If I asked you to tell me about someone important in your life, what would you tell me? My guess is we would all start how we know the person. So, you know, something like “well I’ve known Mike since second grade and he’s always been my best friend,” or “yeah, I lived a few summers with Fr. Pete at his parish and he is just this ball of energy” And that quick introduction would give us all a frame of reference, but what if I asked you to really describe them to me, that I want to know who they are? Now the stories come out, right? So I would have to tell you about the time Fr. Pete hid one of his staff member’s car keys as a prank and then honestly, completely forgot – not where they were – but that he had hid them at all. Poor Jan is walking around going “has anyone seen my keys?”, and Fr. Pete in complete, honest forgetfulness is going, “no… no idea.” And you can imagine that if I wanted to tell you about Fr. Pete we would be here for the next hour laughing as I go through all my memories of him.
To really understand someone you have to know some of their story. You have to know not just the details of their life but the things that they have done, the living memory of the funny, the serious, the significant things that show forth some of what words can’t describe. Hence, our second reading today from the Letter of James talks so much about doing the works of faith and has that famous line “Demonstrate your faith to me without works, and I will demonstrate my faith to you from my works.” A real Christian is someone that you can describe by the works they have done, by the stories of how they have cared for those in need and shown the love and mercy of Christ. If people can’t describe us with a story like that, then what use is it to say that we are Christian… what use is a faith that we claim in our minds but that does not change the way we live?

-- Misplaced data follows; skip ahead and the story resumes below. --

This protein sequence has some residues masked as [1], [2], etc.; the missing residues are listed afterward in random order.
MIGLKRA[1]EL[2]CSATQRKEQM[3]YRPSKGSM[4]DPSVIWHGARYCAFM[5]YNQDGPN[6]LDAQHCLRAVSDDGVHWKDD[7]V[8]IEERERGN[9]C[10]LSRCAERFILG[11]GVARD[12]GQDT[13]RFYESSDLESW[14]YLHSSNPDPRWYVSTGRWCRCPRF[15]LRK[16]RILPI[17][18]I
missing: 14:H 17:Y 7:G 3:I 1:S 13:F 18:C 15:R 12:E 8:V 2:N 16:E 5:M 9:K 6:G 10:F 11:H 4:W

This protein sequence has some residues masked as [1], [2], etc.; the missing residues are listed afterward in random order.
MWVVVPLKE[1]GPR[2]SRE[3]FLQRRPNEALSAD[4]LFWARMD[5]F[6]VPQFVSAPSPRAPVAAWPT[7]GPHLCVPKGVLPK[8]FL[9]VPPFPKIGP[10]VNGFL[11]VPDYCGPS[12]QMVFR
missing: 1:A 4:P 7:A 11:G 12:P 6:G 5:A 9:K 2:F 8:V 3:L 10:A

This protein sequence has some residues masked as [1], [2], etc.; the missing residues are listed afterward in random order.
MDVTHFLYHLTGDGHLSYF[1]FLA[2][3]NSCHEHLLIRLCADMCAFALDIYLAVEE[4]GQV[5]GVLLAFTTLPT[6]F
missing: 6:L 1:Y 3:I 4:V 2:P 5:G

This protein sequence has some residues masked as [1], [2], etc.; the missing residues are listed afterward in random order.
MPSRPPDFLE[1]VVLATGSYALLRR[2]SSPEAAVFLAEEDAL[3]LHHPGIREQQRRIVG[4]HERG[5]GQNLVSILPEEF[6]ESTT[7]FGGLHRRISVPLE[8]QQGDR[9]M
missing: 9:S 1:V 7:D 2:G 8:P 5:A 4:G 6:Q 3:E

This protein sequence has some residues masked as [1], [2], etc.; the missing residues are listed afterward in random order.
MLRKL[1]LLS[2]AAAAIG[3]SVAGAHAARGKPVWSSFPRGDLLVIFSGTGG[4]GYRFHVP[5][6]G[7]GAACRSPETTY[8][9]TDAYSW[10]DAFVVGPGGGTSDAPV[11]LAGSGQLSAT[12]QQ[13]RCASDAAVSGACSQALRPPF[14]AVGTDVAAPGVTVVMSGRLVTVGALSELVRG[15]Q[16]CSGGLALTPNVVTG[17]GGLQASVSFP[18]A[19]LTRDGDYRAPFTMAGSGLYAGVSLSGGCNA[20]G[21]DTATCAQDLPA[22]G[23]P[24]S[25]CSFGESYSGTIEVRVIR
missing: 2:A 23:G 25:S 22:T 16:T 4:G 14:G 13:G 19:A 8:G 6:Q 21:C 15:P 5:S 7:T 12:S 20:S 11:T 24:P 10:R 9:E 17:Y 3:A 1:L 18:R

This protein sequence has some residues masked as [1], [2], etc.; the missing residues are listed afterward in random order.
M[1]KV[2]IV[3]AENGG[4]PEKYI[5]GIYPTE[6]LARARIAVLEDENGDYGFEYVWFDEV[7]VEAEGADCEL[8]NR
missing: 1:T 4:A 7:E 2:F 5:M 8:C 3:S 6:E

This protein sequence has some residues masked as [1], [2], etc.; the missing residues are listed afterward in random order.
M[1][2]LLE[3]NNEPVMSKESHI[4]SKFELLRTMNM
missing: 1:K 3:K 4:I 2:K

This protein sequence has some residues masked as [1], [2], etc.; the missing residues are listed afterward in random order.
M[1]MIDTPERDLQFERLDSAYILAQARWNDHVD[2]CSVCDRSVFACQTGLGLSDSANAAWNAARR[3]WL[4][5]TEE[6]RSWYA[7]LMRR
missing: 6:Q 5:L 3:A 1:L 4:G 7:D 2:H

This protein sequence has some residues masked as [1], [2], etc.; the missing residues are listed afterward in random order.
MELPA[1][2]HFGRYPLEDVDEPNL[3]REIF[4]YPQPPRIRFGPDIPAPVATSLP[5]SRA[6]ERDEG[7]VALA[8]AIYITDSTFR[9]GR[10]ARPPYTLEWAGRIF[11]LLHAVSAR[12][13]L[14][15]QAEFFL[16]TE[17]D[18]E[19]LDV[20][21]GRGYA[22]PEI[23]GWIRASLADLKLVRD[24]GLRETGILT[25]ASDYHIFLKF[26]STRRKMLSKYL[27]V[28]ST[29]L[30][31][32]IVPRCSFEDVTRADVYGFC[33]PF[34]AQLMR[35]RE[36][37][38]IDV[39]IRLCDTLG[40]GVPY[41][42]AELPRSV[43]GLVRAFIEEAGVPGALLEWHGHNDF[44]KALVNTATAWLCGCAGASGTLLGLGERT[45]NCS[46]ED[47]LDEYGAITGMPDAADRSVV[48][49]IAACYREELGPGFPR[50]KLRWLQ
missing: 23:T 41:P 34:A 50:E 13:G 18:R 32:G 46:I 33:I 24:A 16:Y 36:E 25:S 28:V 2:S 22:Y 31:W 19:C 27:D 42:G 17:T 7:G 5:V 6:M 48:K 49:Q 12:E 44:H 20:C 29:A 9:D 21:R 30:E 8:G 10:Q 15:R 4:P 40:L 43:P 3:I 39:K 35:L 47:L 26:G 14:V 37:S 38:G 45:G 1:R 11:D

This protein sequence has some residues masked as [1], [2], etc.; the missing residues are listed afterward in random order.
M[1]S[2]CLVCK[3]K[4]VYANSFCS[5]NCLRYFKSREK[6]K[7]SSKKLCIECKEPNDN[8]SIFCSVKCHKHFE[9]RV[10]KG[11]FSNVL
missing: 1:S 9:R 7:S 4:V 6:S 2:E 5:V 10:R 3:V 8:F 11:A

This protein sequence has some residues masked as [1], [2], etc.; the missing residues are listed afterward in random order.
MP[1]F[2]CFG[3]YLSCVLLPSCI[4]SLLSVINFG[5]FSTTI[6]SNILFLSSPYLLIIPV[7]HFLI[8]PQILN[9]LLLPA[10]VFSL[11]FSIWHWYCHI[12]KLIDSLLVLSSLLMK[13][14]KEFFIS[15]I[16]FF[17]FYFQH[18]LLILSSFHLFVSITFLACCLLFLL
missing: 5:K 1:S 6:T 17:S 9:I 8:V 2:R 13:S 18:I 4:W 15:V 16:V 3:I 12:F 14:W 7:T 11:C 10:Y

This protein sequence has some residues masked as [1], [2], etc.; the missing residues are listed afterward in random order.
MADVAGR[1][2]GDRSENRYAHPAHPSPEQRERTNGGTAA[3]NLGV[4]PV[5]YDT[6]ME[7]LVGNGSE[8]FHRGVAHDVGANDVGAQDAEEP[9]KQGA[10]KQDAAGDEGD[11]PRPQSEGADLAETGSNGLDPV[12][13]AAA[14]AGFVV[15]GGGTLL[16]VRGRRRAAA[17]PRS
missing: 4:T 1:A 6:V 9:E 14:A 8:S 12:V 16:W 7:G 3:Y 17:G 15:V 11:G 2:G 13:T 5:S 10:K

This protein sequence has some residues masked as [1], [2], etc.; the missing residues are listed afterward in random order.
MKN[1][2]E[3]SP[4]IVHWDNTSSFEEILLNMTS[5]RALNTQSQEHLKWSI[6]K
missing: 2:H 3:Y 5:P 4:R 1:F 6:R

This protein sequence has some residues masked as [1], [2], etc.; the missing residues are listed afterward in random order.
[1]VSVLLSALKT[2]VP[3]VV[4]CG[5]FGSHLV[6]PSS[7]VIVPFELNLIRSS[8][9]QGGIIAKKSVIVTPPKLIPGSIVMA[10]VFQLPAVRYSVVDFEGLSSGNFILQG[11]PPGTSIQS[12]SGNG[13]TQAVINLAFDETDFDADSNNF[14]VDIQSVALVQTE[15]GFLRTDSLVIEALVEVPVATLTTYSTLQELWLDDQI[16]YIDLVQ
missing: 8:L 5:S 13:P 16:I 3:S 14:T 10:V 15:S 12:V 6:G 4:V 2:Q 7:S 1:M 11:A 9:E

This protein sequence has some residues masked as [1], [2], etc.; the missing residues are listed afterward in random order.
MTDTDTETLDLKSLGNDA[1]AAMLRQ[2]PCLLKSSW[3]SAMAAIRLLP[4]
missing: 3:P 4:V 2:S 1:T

Christ, too, in the Gospel made it very clear that it was by his deeds that people could understand who he is. He starts with just a general question of “who do people say that I am?”, and then he moves to the more haunting question of “who do you say that I am?” And even though the apostles, through the voice of Peter, can make the statement of faith that he is the Christ, they still don’t know what that means. I say that because the next thing Jesus does is tell them of the deeds that will need to take place: that he must suffer greatly, that he must be rejected by the people, that he must suffer death, and most of all that he must rise in three days. That is the story that defines Christ; that is what must be proclaimed whenever someone want to know who Jesus was… that he was the one who out of love for us offered up our life while we were yet sinners, and that in the shedding of his blood death was destroyed and life was restored, such that we too hope to live with him in his resurrection. The apostles couldn’t see that part of the story yet. So when they say you are the Christ, he says don’t tell anyone; when they object to his suffer, he says get behind me Satan… because you can’t have Christ without his Passion.
And so he invites all of us. Look at your story, look at how people would describe you, and ask yourself: does my story point to Christ. Have I picked up my cross and followed him, offering myself and my life for the sake of others, so that when someone looks at me they look at Christ as well? That is the path of life that we are being called to live. We are called to live a faith that is evident in our works. Who do you say that Christ is? And does that change who people say that you are?
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Homilies are meant to be heard, not read… and part of the Eucharistic liturgy, not words that stand alone. Please remember that no homily is written with this blog in mind.